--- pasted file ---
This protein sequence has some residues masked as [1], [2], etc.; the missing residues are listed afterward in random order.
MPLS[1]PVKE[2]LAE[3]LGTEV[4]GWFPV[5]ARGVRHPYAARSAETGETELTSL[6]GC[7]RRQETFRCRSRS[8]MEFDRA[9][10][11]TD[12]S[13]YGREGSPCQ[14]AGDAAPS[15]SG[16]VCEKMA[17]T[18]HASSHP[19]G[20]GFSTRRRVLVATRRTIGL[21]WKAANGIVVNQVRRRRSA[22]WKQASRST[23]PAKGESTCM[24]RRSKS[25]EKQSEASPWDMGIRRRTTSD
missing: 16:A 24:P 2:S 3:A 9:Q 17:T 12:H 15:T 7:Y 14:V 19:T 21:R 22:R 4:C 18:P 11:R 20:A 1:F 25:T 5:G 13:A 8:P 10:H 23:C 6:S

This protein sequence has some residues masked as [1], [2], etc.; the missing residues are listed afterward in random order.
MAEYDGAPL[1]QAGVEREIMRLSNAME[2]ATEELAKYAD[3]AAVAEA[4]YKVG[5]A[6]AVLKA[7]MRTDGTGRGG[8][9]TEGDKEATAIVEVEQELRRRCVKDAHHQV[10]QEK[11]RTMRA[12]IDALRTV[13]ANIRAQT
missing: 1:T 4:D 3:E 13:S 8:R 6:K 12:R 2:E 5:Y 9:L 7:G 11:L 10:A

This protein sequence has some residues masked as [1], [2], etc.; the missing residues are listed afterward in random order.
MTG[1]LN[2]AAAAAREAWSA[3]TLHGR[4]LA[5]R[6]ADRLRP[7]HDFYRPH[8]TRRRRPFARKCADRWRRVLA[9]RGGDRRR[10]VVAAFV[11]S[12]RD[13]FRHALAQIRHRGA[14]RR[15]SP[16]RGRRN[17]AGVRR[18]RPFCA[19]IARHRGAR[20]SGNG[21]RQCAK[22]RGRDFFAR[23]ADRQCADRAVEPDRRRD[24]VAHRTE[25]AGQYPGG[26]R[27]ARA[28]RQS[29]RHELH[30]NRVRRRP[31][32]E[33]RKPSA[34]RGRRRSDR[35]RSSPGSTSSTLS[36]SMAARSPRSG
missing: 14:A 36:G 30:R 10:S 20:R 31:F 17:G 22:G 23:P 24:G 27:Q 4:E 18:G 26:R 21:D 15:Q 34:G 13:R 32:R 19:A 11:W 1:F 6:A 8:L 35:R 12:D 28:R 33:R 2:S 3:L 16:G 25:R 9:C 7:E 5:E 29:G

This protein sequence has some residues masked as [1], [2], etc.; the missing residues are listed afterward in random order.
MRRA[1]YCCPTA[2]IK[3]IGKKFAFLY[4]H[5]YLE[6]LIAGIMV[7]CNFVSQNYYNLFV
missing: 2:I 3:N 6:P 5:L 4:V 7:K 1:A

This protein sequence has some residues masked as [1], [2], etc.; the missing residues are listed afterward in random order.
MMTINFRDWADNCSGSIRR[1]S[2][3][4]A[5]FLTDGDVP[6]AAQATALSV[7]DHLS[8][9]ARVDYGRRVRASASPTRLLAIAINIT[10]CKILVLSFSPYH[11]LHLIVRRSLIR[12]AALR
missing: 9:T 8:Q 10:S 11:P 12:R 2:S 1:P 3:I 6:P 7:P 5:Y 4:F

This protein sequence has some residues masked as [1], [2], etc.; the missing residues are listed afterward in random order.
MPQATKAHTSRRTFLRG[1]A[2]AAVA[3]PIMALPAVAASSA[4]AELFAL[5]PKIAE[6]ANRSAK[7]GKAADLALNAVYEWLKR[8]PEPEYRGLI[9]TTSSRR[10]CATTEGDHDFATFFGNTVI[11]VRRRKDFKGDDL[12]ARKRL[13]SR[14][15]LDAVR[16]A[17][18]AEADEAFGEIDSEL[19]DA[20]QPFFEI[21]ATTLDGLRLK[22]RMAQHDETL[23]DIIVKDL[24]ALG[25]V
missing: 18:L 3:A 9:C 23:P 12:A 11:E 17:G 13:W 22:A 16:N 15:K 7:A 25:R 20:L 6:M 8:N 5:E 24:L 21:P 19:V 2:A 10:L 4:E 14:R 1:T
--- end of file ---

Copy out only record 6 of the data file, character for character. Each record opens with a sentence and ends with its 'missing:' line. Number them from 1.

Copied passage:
This protein sequence has some residues masked as [1], [2], etc.; the missing residues are listed afterward in random order.
MPQATKAHTSRRTFLRG[1]A[2]AAVA[3]PIMALPAVAASSA[4]AELFAL[5]PKIAE[6]ANRSAK[7]GKAADLALNAVYEWLKR[8]PEPEYRGLI[9]TTSSRR[10]CATTEGDHDFATFFGNTVI[11]VRRRKDFKGDDL[12]ARKRL[13]SR[14][15]LDAVR[16]A[17][18]AEADEAFGEIDSEL[19]DA[20]QPFFEI[21]ATTLDGLRLK[22]RMAQHDETL[23]DIIVKDL[24]ALG[25]V
missing: 18:L 3:A 9:C 23:P 12:A 11:E 17:G 13:W 22:A 16:N 15:K 7:A 25:R 20:L 6:M 8:N 5:E 24:L 21:P 19:V 2:A 10:L 4:E 14:R 1:T